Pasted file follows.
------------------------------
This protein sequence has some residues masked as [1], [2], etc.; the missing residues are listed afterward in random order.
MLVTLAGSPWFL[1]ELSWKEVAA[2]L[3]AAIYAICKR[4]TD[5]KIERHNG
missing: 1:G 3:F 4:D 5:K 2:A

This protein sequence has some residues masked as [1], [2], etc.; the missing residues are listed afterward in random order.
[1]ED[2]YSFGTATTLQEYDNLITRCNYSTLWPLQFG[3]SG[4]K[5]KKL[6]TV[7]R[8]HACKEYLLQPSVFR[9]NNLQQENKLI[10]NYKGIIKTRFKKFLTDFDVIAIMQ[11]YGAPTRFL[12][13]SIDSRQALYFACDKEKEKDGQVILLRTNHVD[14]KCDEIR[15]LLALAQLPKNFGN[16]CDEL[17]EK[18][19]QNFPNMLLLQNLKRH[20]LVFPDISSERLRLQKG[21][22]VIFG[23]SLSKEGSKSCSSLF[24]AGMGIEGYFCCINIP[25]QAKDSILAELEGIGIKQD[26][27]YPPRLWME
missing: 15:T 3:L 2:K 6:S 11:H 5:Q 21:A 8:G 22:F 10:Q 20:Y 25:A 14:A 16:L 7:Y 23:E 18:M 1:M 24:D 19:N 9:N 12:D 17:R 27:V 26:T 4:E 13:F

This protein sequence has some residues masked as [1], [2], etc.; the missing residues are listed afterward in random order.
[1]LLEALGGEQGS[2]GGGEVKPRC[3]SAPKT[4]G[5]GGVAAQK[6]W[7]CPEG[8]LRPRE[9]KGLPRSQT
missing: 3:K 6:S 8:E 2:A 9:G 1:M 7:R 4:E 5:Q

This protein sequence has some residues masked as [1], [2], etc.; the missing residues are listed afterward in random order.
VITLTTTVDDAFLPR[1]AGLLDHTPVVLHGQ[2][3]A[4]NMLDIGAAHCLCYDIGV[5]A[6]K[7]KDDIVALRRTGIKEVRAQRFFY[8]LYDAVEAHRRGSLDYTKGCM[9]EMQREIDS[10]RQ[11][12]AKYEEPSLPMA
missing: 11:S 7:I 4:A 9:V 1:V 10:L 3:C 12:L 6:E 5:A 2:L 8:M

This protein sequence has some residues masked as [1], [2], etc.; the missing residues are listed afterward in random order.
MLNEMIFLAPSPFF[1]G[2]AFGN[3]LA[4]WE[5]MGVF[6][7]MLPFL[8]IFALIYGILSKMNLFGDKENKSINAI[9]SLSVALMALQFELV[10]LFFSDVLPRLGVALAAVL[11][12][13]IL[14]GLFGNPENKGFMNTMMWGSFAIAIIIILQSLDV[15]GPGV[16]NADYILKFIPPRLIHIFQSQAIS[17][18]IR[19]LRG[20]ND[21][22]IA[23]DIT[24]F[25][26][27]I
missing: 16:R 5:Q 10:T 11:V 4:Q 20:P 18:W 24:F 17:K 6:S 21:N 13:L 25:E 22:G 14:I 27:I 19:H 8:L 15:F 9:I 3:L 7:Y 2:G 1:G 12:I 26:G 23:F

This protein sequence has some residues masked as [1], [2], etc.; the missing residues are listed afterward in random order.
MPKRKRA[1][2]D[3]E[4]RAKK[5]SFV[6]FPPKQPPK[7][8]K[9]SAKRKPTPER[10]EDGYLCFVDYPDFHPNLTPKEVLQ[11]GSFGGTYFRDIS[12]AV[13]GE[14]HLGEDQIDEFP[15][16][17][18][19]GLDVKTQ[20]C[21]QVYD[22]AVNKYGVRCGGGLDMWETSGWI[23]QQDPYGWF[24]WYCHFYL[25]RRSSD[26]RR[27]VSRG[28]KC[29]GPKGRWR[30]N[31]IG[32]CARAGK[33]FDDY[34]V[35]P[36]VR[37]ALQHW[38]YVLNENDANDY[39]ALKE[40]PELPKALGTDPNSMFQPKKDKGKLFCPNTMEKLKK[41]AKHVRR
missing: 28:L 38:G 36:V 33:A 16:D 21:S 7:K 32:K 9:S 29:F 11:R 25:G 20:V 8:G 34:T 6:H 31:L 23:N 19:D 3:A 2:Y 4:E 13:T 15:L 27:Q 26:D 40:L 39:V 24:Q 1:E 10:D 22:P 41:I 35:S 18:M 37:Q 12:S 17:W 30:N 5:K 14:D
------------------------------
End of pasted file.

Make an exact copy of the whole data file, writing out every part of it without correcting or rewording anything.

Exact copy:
This protein sequence has some residues masked as [1], [2], etc.; the missing residues are listed afterward in random order.
MLVTLAGSPWFL[1]ELSWKEVAA[2]L[3]AAIYAICKR[4]TD[5]KIERHNG
missing: 1:G 3:F 4:D 5:K 2:A

This protein sequence has some residues masked as [1], [2], etc.; the missing residues are listed afterward in random order.
[1]ED[2]YSFGTATTLQEYDNLITRCNYSTLWPLQFG[3]SG[4]K[5]KKL[6]TV[7]R[8]HACKEYLLQPSVFR[9]NNLQQENKLI[10]NYKGIIKTRFKKFLTDFDVIAIMQ[11]YGAPTRFL[12][13]SIDSRQALYFACDKEKEKDGQVILLRTNHVD[14]KCDEIR[15]LLALAQLPKNFGN[16]CDEL[17]EK[18][19]QNFPNMLLLQNLKRH[20]LVFPDISSERLRLQKG[21][22]VIFG[23]SLSKEGSKSCSSLF[24]AGMGIEGYFCCINIP[25]QAKDSILAELEGIGIKQD[26][27]YPPRLWME
missing: 15:T 3:L 2:K 6:S 11:H 5:Q 21:A 8:G 22:F 10:Q 20:Y 25:A 14:A 16:L 7:Y 23:E 18:M 1:M 24:D 19:N 9:N 12:D 17:R 27:V 26:T 4:E 13:F

This protein sequence has some residues masked as [1], [2], etc.; the missing residues are listed afterward in random order.
[1]LLEALGGEQGS[2]GGGEVKPRC[3]SAPKT[4]G[5]GGVAAQK[6]W[7]CPEG[8]LRPRE[9]KGLPRSQT
missing: 3:K 6:S 8:E 2:A 9:G 1:M 7:R 4:E 5:Q

This protein sequence has some residues masked as [1], [2], etc.; the missing residues are listed afterward in random order.
VITLTTTVDDAFLPR[1]AGLLDHTPVVLHGQ[2][3]A[4]NMLDIGAAHCLCYDIGV[5]A[6]K[7]KDDIVALRRTGIKEVRAQRFFY[8]LYDAVEAHRRGSLDYTKGCM[9]EMQREIDS[10]RQ[11][12]AKYEEPSLPMA
missing: 11:S 7:I 4:A 9:V 1:V 10:L 3:C 12:L 6:E 5:A 2:L 8:M

This protein sequence has some residues masked as [1], [2], etc.; the missing residues are listed afterward in random order.
MLNEMIFLAPSPFF[1]G[2]AFGN[3]LA[4]WE[5]MGVF[6][7]MLPFL[8]IFALIYGILSKMNLFGDKENKSINAI[9]SLSVALMALQFELV[10]LFFSDVLPRLGVALAAVL[11][12][13]IL[14]GLFGNPENKGFMNTMMWGSFAIAIIIILQSLDV[15]GPGV[16]NADYILKFIPPRLIHIFQSQAIS[17][18]IR[19]LRG[20]ND[21][22]IA[23]DIT[24]F[25][26][27]I
missing: 16:R 5:Q 10:T 11:V 4:Q 20:P 18:W 24:F 17:K 6:S 21:N 13:L 25:E 22:G 14:I 27:I 19:H 8:L 15:F 9:I 3:L 7:Y 2:G 1:G 12:I 26:G 23:F

This protein sequence has some residues masked as [1], [2], etc.; the missing residues are listed afterward in random order.
MPKRKRA[1][2]D[3]E[4]RAKK[5]SFV[6]FPPKQPPK[7][8]K[9]SAKRKPTPER[10]EDGYLCFVDYPDFHPNLTPKEVLQ[11]GSFGGTYFRDIS[12]AV[13]GE[14]HLGEDQIDEFP[15][16][17][18][19]GLDVKTQ[20]C[21]QVYD[22]AVNKYGVRCGGGLDMWETSGWI[23]QQDPYGWF[24]WYCHFYL[25]RRSSD[26]RR[27]VSRG[28]KC[29]GPKGRWR[30]N[31]IG[32]CARAGK[33]FDDY[34]V[35]P[36]VR[37]ALQHW[38]YVLNENDANDY[39]ALKE[40]PELPKALGTDPNSMFQPKKDKGKLFCPNTMEKLKK[41]AKHVRR
missing: 28:L 38:G 36:V 33:A 16:D 21:S 7:K 32:K 9:S 29:F 11:R 25:G 20:V 8:G 34:T 6:H 31:L 23:N 19:D 3:A 2:Y 4:E 13:T 15:L 27:Q 26:D 40:L 39:V 24:Q 1:E 10:D 22:P 41:I 35:S 18:M 37:Q 12:S 17:W 30:N 5:K 14:D